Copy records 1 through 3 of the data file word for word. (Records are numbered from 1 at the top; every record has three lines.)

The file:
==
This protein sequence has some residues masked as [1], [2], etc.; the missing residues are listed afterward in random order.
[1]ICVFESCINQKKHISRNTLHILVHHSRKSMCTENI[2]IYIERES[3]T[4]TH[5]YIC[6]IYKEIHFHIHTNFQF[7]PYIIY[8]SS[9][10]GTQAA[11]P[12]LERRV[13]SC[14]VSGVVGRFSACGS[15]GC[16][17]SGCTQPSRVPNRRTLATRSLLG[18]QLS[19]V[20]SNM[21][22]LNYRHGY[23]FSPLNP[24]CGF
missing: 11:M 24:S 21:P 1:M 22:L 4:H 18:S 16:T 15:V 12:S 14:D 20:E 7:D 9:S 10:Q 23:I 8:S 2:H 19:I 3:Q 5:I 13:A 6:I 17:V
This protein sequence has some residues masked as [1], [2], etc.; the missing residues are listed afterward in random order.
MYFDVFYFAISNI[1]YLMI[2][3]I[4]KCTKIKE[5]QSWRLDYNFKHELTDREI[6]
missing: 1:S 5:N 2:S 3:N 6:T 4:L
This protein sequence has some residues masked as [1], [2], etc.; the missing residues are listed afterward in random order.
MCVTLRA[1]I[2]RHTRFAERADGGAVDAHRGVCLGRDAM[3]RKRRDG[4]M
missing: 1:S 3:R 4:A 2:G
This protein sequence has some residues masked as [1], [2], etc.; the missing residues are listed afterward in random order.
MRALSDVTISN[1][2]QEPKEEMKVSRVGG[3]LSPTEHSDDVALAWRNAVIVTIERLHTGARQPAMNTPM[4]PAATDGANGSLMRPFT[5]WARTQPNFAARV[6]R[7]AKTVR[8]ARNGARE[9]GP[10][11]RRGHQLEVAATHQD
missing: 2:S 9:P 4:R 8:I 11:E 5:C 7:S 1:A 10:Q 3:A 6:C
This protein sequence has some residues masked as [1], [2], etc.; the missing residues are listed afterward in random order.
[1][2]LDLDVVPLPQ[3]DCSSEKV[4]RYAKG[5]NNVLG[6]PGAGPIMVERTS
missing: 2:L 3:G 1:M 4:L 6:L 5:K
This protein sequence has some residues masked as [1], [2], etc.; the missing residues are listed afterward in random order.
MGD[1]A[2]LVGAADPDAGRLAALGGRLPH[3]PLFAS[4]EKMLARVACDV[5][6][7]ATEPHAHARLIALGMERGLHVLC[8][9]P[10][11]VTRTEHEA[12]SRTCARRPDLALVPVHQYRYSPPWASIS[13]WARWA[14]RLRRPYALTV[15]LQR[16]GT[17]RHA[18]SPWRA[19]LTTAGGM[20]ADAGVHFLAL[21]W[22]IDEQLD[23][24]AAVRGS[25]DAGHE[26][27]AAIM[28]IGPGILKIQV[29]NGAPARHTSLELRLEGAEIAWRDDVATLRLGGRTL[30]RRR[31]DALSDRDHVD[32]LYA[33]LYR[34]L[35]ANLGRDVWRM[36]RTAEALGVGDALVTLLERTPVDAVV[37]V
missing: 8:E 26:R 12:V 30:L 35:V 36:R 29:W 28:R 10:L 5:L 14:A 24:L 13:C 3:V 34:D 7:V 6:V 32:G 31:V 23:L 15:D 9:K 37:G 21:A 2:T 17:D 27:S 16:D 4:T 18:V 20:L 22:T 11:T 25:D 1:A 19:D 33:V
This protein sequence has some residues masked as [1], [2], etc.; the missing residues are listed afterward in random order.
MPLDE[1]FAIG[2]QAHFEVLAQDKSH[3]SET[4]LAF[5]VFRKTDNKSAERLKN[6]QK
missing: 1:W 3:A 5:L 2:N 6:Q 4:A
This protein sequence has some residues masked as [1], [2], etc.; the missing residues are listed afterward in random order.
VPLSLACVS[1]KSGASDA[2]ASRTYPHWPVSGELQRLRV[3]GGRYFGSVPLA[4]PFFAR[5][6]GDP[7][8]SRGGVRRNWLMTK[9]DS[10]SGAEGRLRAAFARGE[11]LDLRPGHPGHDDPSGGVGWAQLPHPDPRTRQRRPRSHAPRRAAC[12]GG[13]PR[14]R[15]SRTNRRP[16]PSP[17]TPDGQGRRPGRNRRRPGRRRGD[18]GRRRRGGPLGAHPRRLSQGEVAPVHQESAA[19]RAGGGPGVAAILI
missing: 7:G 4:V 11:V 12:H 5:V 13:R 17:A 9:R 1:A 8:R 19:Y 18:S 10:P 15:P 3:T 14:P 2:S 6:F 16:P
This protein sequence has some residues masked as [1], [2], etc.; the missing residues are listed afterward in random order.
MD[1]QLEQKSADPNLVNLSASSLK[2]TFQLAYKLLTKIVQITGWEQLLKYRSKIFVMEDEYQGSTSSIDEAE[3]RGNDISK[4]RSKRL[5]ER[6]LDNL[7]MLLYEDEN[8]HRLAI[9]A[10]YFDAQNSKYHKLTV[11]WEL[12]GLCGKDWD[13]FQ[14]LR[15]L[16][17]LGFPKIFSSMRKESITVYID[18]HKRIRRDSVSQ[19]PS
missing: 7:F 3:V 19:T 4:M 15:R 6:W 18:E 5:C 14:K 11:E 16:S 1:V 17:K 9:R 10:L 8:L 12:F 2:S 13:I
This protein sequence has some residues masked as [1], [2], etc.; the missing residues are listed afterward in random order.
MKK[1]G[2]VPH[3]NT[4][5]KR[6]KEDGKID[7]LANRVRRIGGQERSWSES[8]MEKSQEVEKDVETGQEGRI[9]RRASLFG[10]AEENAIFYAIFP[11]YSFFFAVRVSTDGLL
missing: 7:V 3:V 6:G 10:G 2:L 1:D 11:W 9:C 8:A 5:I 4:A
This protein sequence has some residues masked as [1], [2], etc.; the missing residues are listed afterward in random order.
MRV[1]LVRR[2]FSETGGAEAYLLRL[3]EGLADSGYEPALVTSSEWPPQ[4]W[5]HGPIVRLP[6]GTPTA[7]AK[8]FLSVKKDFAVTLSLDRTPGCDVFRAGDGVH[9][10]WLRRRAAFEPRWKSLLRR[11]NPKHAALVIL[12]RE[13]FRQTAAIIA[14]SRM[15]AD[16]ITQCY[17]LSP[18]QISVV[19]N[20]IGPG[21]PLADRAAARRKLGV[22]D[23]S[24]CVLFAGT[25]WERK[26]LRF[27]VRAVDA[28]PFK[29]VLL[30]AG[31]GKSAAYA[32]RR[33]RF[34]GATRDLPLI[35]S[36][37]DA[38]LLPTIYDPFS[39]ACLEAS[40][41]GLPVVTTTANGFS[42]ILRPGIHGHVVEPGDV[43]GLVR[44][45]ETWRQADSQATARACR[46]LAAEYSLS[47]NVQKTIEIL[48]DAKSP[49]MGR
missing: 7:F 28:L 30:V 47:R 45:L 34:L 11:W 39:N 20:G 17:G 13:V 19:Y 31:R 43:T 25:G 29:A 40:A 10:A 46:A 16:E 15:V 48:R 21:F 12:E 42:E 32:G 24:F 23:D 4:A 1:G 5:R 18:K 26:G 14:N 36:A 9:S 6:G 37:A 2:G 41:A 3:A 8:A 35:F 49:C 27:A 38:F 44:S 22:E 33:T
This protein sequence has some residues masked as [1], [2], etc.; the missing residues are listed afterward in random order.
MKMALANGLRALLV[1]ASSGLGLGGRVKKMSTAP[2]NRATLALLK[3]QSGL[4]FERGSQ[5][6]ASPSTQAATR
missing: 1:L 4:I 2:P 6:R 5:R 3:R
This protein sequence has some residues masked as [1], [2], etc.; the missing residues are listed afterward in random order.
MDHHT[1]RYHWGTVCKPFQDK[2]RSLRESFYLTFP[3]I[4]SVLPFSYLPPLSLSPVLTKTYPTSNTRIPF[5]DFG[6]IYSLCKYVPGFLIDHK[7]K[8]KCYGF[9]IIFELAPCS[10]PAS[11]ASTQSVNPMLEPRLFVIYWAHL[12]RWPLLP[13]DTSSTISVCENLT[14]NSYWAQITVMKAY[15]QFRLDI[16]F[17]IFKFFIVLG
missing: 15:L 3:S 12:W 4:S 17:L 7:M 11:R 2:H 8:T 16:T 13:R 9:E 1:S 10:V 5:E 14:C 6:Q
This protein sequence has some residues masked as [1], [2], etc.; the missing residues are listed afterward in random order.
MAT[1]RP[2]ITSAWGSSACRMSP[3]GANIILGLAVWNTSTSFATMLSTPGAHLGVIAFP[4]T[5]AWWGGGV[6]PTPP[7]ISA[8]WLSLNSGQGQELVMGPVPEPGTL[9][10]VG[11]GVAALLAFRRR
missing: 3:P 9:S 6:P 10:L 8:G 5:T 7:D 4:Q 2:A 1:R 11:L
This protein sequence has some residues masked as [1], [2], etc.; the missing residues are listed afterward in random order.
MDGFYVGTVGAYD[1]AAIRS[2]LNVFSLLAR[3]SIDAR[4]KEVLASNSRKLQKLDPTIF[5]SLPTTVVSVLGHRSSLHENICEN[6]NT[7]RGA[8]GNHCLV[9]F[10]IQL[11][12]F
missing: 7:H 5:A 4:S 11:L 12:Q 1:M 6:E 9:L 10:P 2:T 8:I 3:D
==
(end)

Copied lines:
This protein sequence has some residues masked as [1], [2], etc.; the missing residues are listed afterward in random order.
[1]ICVFESCINQKKHISRNTLHILVHHSRKSMCTENI[2]IYIERES[3]T[4]TH[5]YIC[6]IYKEIHFHIHTNFQF[7]PYIIY[8]SS[9][10]GTQAA[11]P[12]LERRV[13]SC[14]VSGVVGRFSACGS[15]GC[16][17]SGCTQPSRVPNRRTLATRSLLG[18]QLS[19]V[20]SNM[21][22]LNYRHGY[23]FSPLNP[24]CGF
missing: 11:M 24:S 21:P 1:M 22:L 4:H 18:S 16:T 15:V 12:S 14:D 20:E 7:D 9:S 10:Q 23:I 8:S 2:H 19:I 3:Q 5:I 13:A 6:I 17:V
This protein sequence has some residues masked as [1], [2], etc.; the missing residues are listed afterward in random order.
MYFDVFYFAISNI[1]YLMI[2][3]I[4]KCTKIKE[5]QSWRLDYNFKHELTDREI[6]
missing: 1:S 5:N 2:S 3:N 6:T 4:L
This protein sequence has some residues masked as [1], [2], etc.; the missing residues are listed afterward in random order.
MCVTLRA[1]I[2]RHTRFAERADGGAVDAHRGVCLGRDAM[3]RKRRDG[4]M
missing: 1:S 3:R 4:A 2:G